Date: Mar, 12, 2018 10:02 AM EDT

By: Lee Boyadjian

Evan Foster’s minor hockey career mimics that of most who lace up: learn-to-skate, house league, select and then representative hockey. The only slight difference, which still bears similarity to many, was his choice to take up goaltending part way through his Minor Atom season.

“The thing I love the most is the reaction a player would have when you stop them point blank,” Foster says. “That kind of look of just awe and shock and anger on their face, that’s always kind of what drove me.”

Part way through middle school, Foster’s drive turned more toward education. He set his sights on medical school and targeted the University of Guelph as his school of choice. But even with those big goals, Foster never considered the time he spent at the arena to be too much. Goalies are a little weird, he says.

“Even through university, hockey was a way to get away from my books and take my head totally out of school and focus on something that was totally unrelated. So I think that’s what intramural hockey did for me; it was very helpful in that manner.”

Foster found his Ontario Hockey Federation (OHF) Bursary was helpful at the start of his university experience, easing some of the burden of start-up costs and giving him a sense of ownership over his education. The more you contribute to your schooling, he says, the more meaningful it becomes.

“A lot of people who do play hockey and are middle-of-the-pack minor players who aren’t going to make it, you can almost feel like you’re going unnoticed. But on the same side, academically, you might not be the top of your class and get any of those dean’s list scholarships or the massive scholarships going in. If you’re kind of in the upper echelon of the two, even if you’re not in the top 95 percentiles, I found that being good at both allowed me to apply for this bursary and get it.”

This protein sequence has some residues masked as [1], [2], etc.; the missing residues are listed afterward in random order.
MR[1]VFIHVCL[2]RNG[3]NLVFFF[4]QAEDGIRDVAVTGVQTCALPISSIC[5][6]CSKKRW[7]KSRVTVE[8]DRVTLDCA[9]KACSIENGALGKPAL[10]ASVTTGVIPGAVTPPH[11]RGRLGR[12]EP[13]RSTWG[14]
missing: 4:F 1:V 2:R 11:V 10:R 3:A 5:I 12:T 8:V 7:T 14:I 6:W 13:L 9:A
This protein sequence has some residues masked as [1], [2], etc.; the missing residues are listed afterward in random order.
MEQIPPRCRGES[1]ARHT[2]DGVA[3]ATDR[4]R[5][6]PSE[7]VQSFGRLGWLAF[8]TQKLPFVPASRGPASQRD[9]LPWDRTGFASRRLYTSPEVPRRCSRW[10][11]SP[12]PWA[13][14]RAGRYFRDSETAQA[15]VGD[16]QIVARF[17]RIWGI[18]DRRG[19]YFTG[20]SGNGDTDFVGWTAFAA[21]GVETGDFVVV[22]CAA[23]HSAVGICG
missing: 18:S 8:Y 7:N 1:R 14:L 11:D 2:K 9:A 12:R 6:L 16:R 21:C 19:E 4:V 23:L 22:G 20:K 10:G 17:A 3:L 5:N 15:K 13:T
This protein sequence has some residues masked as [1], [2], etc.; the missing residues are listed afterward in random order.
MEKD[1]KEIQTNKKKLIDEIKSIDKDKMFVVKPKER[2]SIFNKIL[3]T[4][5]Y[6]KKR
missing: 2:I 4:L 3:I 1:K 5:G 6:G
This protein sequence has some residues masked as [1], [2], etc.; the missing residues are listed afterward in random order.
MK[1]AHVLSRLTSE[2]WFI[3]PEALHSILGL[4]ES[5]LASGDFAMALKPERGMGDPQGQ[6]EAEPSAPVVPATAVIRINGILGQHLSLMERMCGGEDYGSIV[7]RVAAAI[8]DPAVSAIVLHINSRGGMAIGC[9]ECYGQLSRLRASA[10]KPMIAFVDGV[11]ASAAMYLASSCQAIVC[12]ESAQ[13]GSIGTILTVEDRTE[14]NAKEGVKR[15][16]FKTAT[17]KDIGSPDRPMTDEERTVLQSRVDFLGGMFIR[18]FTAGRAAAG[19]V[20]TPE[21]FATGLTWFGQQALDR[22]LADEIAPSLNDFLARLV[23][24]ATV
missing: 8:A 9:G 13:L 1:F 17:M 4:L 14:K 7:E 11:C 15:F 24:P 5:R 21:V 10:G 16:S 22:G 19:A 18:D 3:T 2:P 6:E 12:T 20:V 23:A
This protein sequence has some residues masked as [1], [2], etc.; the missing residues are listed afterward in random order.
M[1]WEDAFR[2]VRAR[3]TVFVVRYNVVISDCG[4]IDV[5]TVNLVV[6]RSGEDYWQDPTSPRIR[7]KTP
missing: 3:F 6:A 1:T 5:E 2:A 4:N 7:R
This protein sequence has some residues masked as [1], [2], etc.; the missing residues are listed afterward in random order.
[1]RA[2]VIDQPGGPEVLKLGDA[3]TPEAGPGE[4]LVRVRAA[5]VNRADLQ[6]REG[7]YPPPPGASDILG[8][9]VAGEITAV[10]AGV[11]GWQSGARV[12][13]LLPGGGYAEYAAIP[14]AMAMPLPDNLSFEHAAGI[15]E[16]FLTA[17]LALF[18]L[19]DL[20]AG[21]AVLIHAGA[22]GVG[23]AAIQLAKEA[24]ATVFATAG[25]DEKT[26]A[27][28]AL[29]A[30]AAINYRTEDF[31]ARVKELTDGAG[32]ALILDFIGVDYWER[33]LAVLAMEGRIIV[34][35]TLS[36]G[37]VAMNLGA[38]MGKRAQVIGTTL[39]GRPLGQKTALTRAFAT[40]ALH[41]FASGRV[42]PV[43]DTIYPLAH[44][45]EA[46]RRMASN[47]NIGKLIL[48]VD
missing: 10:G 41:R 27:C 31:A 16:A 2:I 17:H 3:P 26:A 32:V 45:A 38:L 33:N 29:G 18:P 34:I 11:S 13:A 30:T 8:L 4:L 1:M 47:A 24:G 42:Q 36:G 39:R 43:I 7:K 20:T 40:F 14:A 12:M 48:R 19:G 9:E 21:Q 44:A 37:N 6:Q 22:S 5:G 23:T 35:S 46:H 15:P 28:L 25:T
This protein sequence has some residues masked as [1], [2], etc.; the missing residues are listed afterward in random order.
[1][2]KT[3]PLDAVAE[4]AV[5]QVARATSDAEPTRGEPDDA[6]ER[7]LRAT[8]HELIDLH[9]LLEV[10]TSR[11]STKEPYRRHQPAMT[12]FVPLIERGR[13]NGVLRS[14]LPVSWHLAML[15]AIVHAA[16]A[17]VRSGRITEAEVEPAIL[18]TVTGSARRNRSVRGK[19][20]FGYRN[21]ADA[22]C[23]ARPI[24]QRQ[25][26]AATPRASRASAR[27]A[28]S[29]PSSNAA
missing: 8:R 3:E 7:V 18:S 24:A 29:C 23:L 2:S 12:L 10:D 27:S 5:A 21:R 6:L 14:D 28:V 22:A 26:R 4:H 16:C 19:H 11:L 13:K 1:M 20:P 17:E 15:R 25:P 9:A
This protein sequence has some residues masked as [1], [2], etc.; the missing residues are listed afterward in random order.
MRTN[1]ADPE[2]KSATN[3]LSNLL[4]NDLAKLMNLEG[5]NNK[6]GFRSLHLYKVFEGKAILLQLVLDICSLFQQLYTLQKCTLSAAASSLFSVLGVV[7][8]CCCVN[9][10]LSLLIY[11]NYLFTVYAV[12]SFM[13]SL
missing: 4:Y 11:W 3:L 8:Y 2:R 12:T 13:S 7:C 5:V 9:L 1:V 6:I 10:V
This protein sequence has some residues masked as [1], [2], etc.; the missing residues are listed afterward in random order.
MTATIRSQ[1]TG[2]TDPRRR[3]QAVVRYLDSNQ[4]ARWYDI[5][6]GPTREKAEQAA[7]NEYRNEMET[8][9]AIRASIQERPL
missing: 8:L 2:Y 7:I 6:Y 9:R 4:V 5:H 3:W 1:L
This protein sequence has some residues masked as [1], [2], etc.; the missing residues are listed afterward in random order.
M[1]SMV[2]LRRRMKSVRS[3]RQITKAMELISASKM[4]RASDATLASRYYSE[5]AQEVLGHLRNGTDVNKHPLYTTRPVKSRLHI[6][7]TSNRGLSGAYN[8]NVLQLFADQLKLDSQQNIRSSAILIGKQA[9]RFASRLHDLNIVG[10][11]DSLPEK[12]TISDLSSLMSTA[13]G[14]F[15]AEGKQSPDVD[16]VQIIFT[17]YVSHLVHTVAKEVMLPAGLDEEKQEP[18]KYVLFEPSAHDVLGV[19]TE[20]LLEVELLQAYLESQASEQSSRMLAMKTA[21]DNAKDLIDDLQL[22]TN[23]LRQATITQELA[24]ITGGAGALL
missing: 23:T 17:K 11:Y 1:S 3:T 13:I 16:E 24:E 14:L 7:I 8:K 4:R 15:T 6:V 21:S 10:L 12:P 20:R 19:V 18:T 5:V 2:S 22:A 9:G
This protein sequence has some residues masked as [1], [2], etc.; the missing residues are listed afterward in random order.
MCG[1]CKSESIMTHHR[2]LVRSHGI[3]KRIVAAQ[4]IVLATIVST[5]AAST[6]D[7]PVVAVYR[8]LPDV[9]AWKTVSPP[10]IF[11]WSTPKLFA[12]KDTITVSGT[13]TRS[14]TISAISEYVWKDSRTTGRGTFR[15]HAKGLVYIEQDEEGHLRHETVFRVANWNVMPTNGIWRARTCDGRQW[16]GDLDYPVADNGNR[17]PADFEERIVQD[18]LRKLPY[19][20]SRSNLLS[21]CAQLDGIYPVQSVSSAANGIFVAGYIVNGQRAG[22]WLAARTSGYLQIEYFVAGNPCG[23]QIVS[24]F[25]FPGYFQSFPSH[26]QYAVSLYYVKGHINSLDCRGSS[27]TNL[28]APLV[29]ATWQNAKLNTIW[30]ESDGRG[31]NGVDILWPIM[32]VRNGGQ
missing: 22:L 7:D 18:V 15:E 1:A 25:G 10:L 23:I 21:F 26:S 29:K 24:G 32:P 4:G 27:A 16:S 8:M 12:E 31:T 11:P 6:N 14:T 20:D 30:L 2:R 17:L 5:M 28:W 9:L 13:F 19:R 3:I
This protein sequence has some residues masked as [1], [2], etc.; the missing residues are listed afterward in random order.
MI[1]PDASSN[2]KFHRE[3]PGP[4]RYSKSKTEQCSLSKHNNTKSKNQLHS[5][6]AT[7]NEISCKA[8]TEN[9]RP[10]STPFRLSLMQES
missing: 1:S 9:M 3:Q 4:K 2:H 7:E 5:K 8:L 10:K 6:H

The OHF Bursary Program was introduced in 1997 to recognize and reward dedication to hockey and education. Annually, $29,000 is distributed among the winners, along with a $1,000 award from BFL Canada for the Jim Stirling Scholarship, which is presented to the top applicant based on academic achievement, hockey participation and community involvement.

Now a bio-medical science graduate (with honours) and back home in Toronto, Foster is applying to medical school and working at Toronto Rehab as a research study assistant in the Hull-Ellis Concussion and Research Clinic. He hopes to continue his life-long love of the game by reuniting with some of his former minor hockey teammates and joining adult programming.

Foster is also taking advantage of his return home to encourage his younger brother, Wil, to apply for an OHF Bursary and put all his years of hockey to good use.

“Because everything helps.”

For more information on the OHF Bursary, click here.